The deadline for making security breaches, affecting less than 500 people, from 2014 known is coming in the next three weeks.
Any healthcare supplier or other covered entity that has not filed all 2014 breach reports must ensure they have all beensubmitted – and are updated – via the HHS website portal by the March 2, 2015 deadline.
All organizations made provision for in the Health Insurance Portability and Accountability Act must report breaches affecting more than 500 individuals within 60 days of the identification of the breach according to HIPAA Breach Notification Rules. The Office for Civil Rights must be alerted, while all individuals affected by the breach also need to be advised to allow them to take the necessary steps to mitigate any damage caused.
Covered entities are also obliged to report breaches affecting fewer than 500 people to the Department of Health and Human Services, although the breach reports only need to be filed once per year. A failure to file a breach report – or submitting inaccurate breach reports – is a violation of the HIPAA Breach Notification Rule, and could see the OCR issue a penalty for non-compliance or may trigger a full HIPAA compliance audit.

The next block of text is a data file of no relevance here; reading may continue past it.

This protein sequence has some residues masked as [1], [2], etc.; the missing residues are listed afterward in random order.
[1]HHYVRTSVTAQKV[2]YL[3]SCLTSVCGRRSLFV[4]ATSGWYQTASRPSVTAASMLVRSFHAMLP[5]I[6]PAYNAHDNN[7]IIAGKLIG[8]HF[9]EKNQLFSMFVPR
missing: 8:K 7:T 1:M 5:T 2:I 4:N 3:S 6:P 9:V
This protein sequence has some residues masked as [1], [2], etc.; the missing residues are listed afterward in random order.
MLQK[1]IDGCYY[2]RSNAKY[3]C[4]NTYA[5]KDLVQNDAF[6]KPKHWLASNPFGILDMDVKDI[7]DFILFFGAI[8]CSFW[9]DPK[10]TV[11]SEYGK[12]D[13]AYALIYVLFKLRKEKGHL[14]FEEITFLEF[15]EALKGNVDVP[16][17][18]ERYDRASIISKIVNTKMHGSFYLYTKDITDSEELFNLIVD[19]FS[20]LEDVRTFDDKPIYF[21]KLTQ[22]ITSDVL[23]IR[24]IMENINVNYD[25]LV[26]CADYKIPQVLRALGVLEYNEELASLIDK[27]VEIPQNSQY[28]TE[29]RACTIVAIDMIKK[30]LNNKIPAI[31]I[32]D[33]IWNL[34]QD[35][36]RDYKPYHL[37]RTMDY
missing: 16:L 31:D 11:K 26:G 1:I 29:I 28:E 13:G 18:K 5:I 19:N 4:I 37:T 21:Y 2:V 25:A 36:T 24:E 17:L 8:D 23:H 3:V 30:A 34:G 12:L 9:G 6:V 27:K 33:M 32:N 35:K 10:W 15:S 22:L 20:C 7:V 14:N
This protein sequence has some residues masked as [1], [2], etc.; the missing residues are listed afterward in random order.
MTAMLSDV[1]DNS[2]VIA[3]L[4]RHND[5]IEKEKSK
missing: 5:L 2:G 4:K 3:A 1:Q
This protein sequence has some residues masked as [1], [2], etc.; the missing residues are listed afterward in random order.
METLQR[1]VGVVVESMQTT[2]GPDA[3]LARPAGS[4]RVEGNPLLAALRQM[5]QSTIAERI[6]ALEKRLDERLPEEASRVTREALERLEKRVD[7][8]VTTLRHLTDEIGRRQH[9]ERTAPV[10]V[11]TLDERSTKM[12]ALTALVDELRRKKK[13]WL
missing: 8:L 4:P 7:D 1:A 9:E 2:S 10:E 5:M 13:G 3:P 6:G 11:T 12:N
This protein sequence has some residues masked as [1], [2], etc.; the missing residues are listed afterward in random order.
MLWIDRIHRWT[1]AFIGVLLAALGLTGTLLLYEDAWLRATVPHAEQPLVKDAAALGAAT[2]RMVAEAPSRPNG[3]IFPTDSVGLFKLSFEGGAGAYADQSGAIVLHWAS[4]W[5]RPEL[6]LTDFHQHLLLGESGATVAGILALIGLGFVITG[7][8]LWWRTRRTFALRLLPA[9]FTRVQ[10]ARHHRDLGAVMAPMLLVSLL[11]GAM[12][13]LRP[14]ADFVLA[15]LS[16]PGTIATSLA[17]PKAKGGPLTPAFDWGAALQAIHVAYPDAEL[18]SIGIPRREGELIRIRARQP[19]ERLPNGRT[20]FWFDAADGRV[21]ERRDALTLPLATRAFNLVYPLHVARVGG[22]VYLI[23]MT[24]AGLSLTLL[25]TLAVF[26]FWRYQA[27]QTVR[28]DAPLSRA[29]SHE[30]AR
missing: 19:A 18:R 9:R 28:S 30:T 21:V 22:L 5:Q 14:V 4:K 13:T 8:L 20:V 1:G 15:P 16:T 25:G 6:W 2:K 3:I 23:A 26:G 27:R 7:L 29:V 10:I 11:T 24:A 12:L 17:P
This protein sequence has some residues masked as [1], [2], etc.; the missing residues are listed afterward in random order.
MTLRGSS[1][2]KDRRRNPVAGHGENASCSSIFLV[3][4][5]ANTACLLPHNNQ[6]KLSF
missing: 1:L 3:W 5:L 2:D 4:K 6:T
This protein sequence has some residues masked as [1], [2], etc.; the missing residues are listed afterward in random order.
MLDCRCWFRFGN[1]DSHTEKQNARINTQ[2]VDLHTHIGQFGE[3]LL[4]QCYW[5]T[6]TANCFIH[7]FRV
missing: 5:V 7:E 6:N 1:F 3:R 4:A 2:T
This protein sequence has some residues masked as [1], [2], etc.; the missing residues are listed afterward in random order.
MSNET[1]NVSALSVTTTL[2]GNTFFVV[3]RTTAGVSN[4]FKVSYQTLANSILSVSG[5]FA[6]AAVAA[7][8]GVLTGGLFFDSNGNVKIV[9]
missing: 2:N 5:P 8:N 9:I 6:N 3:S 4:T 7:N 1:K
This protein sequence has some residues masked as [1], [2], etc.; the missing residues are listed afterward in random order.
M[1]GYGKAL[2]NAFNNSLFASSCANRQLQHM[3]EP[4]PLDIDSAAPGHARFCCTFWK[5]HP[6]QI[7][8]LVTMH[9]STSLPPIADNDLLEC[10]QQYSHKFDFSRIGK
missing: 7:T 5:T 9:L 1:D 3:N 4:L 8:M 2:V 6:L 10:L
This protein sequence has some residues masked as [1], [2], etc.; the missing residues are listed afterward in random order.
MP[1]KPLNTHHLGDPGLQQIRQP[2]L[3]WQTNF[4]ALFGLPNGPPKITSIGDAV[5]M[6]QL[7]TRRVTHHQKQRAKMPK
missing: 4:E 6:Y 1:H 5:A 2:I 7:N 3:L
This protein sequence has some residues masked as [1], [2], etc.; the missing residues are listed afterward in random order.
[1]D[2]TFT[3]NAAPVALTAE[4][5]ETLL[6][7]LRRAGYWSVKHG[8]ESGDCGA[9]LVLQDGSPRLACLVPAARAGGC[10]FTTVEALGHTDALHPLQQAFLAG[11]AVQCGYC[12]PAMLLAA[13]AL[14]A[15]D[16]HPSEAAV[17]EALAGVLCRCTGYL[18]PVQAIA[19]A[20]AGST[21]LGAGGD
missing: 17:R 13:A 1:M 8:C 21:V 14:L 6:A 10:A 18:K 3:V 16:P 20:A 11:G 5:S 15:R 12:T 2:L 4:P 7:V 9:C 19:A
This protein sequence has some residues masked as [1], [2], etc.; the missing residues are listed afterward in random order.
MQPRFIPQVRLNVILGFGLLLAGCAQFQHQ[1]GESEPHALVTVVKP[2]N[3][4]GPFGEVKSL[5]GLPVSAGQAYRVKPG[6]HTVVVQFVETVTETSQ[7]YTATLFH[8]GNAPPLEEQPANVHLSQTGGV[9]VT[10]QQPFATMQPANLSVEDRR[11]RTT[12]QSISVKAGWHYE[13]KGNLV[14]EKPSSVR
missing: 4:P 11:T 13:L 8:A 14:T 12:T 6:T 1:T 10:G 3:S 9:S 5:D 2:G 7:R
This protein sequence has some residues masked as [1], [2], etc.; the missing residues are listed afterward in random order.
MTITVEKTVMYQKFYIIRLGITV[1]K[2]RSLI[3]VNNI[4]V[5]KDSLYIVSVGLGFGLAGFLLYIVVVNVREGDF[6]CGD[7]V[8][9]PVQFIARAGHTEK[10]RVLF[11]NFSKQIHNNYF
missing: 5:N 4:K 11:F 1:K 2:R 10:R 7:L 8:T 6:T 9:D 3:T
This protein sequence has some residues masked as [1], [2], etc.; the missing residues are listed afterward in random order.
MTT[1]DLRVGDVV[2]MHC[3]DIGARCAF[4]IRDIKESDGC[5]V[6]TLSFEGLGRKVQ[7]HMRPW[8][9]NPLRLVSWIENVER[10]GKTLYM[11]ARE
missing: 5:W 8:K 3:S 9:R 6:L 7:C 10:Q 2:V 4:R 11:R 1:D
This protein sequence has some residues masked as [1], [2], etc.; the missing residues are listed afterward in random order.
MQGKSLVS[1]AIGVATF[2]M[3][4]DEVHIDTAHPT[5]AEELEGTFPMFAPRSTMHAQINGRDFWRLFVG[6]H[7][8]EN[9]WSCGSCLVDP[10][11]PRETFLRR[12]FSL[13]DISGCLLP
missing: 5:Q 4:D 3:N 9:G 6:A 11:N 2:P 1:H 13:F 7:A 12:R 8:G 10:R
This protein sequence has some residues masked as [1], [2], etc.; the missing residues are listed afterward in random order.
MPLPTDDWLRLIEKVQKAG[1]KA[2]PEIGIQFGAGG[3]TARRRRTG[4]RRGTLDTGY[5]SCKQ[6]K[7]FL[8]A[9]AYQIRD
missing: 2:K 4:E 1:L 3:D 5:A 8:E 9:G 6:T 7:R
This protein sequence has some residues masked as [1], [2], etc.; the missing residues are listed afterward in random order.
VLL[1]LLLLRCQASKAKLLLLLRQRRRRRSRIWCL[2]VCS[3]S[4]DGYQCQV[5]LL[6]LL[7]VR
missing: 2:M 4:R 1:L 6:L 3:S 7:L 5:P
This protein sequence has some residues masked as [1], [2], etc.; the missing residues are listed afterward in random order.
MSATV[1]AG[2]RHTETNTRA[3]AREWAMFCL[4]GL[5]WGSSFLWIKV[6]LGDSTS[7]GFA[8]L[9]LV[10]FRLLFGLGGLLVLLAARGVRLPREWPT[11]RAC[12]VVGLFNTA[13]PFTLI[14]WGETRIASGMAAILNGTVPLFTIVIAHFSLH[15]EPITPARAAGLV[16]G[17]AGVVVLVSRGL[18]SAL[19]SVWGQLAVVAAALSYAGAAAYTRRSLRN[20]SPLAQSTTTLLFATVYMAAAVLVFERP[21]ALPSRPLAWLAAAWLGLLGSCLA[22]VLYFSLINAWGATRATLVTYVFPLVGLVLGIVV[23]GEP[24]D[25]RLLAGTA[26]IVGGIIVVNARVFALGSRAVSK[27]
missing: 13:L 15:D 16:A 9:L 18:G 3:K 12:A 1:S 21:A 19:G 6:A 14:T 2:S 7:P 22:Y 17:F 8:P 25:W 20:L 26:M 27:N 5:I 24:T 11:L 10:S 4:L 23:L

Recent alterations to the HHS breach reporting portal included a change to the format – a new wizard has been established – and changes to the information which must be supplied to the OCR about data breaches. More detailed information must be submitted covering the steps that have been taken in response to breaches. The change of system so close to the reporting deadline may place some healthcare providers under stress if they do not have all the required information in their breach logs.
Now is the perfect time to put policies in place covering future breach reports and to implement the recent changes to the breach reporting portal into procedures. The HHS does not state when small breach reports should be made – other than giving an annual deadline – but a good best practice to follow is to file breach reports as soon as the preliminary investigations have been finished.
Further information can be later added as addenda – such as the actions taken to address security weaknesses identified by the breach. A final check of filed breach reports can then take place as the deadline looms. This ensures all information needed by the OCR is obtained and provided at a time when it is easiest to gather.
The amendments to the web portal should serve as a timely reminder to HIPAA-covered organizations that the OCR is reviewing closely all data breaches, not just those affecting thousands of people. The additional information required for small breach reports suggests they are now being examined and that the OCR is looking closely at risk management policies that have been implemented in response to breaches to address all security weaknesses that they uncover.